Alex Albon and Pierre Gasly are next in the order. Both drivers spend half a season in Toro Rosso and Red Bull. Because of this, it is hard to compare them to either the top drivers or the midfield drivers. While they were separated by very little, we have to give the edge to Alex Albon. He spent more time in Toro Rosso than Gasly did (12 races vs 9), meaning that most likely the difference would be bigger had he spent the same number of races racing with the more powerful RB15.
It’s difficult to properly visualize the analysis for all 20 drivers, but the ridge plot is good to see the trends. The top five drivers are miles ahead of the rest. Albon and Gasly are slightly ahead of the McLaren drivers, who are in turn slightly ahead of the Renault drivers. Sergio Perez and Daniil Kvyat are pretty even and lag just slightly behind Daniel Ricciardo and Nico Hulkenberg.
Kimi Raikkonen and Lance Stroll are one step behind the previously mentioned midfield drivers, but still ahead of Giovinazzi and both Haas drivers. At the bottom of the grid, we see George Russell and Robert Kubica, trailing by a very significant margin in this analysis.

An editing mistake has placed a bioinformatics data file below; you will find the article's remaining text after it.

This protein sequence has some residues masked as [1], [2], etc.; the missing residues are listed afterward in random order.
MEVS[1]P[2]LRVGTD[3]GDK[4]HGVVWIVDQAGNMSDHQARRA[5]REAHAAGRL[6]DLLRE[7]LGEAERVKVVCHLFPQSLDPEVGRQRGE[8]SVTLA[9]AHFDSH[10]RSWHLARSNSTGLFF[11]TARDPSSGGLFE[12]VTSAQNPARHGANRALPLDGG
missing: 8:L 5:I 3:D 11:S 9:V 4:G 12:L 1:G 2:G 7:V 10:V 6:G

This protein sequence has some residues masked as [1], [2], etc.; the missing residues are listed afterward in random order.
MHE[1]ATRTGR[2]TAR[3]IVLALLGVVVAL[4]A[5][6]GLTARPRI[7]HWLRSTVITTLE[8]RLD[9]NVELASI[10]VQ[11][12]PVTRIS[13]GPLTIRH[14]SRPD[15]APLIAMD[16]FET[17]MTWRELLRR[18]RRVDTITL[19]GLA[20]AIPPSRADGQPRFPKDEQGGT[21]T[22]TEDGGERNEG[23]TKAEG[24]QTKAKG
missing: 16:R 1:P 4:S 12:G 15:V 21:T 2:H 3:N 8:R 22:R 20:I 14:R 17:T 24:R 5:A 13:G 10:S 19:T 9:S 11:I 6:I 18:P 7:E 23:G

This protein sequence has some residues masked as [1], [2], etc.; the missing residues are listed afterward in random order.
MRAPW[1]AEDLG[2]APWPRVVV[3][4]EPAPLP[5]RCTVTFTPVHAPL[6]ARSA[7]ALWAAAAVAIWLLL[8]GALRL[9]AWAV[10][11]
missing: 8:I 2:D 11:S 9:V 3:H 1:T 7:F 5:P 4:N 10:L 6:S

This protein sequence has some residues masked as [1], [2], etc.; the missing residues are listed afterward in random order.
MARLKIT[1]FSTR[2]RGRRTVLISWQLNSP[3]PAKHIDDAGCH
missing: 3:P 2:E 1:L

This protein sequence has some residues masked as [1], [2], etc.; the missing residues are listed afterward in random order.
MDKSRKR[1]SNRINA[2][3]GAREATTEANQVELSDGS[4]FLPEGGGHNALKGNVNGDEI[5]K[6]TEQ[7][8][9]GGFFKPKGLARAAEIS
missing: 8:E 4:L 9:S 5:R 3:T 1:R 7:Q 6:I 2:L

All laps by Z-score
The previous transformation is good to understand which drivers were consistently among the slowest of each race, but it doesn’t show us actual differences in speed. The chart with lap times standardized is a good way to overcome that limitation.
As in the previous analysis, the 0 mark is the reference. Most of the lap times are between the -1 and 1 Z-score, meaning that these times are considered as “mostly average”. Drivers on the left side of this mark were faster than the average, with drivers on the left being slower than the average. The further away from the 0, the faster or the slower the driver was.
In other words, lap times done between the -1 and 1 mark were slightly faster or slower than normal. Laps between the -3 and -1 mark range from very fast to faster than normal, while laps between the 1 and 3 mark range from slower than normal to abnormally slow.